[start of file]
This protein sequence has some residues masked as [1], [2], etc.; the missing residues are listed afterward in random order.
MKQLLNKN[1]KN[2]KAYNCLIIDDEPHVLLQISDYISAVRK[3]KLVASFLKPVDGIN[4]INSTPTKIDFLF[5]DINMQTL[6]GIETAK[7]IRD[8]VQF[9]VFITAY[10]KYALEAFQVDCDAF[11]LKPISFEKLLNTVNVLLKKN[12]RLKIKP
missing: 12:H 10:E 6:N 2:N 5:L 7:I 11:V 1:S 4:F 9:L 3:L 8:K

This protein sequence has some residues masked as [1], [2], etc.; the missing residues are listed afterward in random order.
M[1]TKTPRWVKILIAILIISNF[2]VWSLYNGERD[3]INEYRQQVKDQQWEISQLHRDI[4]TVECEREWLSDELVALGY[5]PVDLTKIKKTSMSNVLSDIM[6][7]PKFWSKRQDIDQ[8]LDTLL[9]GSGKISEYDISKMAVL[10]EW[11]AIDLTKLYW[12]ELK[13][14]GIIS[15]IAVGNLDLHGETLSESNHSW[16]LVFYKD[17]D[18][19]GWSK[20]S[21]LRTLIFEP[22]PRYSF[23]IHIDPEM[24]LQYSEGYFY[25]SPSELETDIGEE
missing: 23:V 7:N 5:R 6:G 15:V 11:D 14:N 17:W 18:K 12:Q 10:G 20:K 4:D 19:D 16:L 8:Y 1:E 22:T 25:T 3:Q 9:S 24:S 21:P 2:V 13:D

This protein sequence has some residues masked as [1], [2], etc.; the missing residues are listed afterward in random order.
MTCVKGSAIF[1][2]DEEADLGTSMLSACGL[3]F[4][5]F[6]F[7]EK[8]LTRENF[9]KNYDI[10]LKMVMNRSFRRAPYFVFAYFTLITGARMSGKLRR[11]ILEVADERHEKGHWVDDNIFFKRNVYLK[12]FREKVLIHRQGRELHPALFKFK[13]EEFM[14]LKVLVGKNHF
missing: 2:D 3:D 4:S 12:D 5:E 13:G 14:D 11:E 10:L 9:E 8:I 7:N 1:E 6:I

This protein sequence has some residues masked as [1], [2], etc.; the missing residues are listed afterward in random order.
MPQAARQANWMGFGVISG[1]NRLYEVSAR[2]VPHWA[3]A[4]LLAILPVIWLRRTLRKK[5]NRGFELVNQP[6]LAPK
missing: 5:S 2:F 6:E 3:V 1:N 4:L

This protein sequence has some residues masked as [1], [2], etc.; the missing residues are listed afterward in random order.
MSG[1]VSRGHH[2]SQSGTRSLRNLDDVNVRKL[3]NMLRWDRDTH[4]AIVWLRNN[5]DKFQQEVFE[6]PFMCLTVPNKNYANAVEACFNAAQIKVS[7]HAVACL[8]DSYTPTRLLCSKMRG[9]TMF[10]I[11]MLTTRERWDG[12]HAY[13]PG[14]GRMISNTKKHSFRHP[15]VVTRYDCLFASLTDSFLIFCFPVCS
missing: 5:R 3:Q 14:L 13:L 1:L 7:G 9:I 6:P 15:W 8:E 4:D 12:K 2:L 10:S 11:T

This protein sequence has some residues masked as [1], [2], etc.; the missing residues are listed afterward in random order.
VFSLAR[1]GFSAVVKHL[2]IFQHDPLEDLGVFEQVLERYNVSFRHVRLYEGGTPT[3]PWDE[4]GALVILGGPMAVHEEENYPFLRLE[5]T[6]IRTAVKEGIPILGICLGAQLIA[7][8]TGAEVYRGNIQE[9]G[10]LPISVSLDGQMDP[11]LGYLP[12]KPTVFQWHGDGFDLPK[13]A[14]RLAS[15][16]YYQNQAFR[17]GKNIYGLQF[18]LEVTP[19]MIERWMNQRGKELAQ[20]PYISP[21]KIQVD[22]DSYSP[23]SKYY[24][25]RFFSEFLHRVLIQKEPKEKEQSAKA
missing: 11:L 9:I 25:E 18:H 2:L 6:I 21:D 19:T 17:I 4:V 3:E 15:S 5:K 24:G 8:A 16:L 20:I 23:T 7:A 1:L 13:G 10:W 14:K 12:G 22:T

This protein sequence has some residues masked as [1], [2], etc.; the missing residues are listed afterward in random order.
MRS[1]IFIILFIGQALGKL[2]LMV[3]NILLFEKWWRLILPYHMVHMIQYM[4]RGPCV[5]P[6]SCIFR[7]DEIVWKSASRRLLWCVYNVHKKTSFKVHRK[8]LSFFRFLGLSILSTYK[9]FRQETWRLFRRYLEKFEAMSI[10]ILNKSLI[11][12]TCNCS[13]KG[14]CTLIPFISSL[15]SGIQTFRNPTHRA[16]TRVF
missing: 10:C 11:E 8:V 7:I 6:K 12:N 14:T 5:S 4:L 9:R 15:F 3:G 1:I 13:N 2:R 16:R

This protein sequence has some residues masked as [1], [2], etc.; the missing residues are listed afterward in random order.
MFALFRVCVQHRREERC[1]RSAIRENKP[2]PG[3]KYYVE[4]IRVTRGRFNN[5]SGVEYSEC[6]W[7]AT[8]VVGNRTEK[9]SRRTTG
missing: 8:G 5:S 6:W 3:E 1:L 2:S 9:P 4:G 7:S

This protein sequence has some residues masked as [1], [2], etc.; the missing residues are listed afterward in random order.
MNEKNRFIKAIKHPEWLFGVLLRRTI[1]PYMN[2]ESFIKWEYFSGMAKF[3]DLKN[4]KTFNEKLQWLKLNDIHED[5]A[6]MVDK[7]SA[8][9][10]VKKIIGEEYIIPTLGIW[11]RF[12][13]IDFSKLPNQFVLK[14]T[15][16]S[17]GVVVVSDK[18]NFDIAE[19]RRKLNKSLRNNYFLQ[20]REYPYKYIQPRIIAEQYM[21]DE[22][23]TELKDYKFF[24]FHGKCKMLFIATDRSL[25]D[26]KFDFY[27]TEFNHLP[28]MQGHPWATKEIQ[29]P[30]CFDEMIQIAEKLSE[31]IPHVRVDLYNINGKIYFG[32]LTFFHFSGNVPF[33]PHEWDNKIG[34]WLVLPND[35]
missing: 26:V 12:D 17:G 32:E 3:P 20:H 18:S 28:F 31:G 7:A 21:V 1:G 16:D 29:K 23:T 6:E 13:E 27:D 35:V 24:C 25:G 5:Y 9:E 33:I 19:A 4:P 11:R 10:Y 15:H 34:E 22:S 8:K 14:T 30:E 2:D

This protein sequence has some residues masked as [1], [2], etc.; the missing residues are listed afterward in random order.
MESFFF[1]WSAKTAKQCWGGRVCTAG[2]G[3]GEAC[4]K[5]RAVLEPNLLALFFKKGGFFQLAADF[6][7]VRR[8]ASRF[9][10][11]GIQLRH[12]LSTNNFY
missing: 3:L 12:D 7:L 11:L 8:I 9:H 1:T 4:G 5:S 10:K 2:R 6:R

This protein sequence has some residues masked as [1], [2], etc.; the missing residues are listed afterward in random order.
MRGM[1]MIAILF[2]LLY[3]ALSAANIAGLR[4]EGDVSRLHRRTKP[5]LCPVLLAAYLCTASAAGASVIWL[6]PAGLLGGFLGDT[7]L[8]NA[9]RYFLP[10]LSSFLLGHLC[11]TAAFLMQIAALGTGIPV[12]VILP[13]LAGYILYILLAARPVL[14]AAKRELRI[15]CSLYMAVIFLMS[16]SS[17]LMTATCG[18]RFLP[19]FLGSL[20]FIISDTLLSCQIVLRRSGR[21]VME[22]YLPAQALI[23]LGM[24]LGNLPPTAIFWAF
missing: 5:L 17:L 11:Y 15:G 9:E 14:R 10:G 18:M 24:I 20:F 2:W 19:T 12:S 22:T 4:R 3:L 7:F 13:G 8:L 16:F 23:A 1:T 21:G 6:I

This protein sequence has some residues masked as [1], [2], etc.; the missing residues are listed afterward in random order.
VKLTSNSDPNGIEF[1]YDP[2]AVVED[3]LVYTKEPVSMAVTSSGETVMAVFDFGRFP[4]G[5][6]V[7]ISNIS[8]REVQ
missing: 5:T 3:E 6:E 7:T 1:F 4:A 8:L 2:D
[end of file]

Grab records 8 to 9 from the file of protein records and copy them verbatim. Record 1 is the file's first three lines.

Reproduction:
This protein sequence has some residues masked as [1], [2], etc.; the missing residues are listed afterward in random order.
MFALFRVCVQHRREERC[1]RSAIRENKP[2]PG[3]KYYVE[4]IRVTRGRFNN[5]SGVEYSEC[6]W[7]AT[8]VVGNRTEK[9]SRRTTG
missing: 8:G 5:S 6:W 3:E 1:L 2:S 9:P 4:G 7:S

This protein sequence has some residues masked as [1], [2], etc.; the missing residues are listed afterward in random order.
MNEKNRFIKAIKHPEWLFGVLLRRTI[1]PYMN[2]ESFIKWEYFSGMAKF[3]DLKN[4]KTFNEKLQWLKLNDIHED[5]A[6]MVDK[7]SA[8][9][10]VKKIIGEEYIIPTLGIW[11]RF[12][13]IDFSKLPNQFVLK[14]T[15][16]S[17]GVVVVSDK[18]NFDIAE[19]RRKLNKSLRNNYFLQ[20]REYPYKYIQPRIIAEQYM[21]DE[22][23]TELKDYKFF[24]FHGKCKMLFIATDRSL[25]D[26]KFDFY[27]TEFNHLP[28]MQGHPWATKEIQ[29]P[30]CFDEMIQIAEKLSE[31]IPHVRVDLYNINGKIYFG[32]LTFFHFSGNVPF[33]PHEWDNKIG[34]WLVLPND[35]
missing: 26:V 12:D 17:G 32:E 3:P 20:H 18:S 28:F 31:G 7:A 21:V 1:G 16:D 29:K 23:T 6:E 13:E 27:D 35:V 24:C 25:G 5:Y 9:E 33:I 19:A 4:P 11:R 10:Y 15:H 34:E 22:S 8:K 14:T 30:E 2:D